PHP is a general-purpose scripting language geared toward web development. It was originally created by Danish-Canadian programmer Rasmus Lerdorf in 1993 and released in 1995. The PHP reference implementation is now produced by The PHP Group. PHP was originally an abbreviation of Personal Home Page, but it now stands for the recursive initialism PHP: Hypertext Preprocessor.
PHP code is usually processed on a web server by a PHP interpreter implemented as a module, a daemon or as a Common Gateway Interface (CGI) executable. On a web server, the result of the interpreted and executed PHP code – which may be any type of data, such as generated HTML or binary image data – would form the whole or part of an HTTP response. Various web template systems, web content management systems, and web frameworks exist which can be employed to orchestrate or facilitate the generation of that response. Additionally, PHP can be used for many programming tasks outside the web context, such as standalone graphical applications and robotic drone control. PHP code can also be directly executed from the command line.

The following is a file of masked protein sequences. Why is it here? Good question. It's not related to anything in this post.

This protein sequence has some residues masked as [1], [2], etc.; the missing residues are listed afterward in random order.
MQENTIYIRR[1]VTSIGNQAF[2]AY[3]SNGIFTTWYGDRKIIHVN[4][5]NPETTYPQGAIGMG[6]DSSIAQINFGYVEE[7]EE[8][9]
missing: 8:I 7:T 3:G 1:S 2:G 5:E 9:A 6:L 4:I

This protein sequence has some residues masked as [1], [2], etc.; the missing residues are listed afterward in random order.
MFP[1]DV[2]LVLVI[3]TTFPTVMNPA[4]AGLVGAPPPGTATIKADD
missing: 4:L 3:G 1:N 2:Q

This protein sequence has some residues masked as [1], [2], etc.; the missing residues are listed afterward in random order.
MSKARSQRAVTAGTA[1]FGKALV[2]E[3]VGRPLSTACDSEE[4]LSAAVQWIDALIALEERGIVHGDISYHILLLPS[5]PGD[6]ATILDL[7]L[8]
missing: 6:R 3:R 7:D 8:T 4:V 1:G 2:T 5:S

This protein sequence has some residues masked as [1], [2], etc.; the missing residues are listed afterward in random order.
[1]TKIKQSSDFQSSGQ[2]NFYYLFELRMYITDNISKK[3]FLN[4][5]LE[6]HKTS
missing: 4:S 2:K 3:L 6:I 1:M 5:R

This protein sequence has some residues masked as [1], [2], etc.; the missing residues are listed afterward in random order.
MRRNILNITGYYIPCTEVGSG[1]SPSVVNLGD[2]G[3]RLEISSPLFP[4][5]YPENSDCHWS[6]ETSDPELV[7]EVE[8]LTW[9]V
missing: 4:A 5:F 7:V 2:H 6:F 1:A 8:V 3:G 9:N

The standard PHP interpreter, powered by the Zend Engine, is free software released under the PHP License. PHP has been widely ported and can be deployed on most web servers on a variety of operating systems and platforms.
The PHP language evolved without a written formal specification or standard until 2014, with the original implementation acting as the de facto standard which other implementations aimed to follow. Since 2014, work has gone on to create a formal PHP specification.
W3Techs reports that as of January 2023, "PHP is used by 77.8% of all the websites whose server-side programming language we know." It also reports that only 8% of PHP users use the currently supported 8.x versions. Most use unsupported PHP 7, more specifically 7.4, and even PHP 5 has 23% of the use, also not supported with security updates, and known to have serious security vulnerabilities.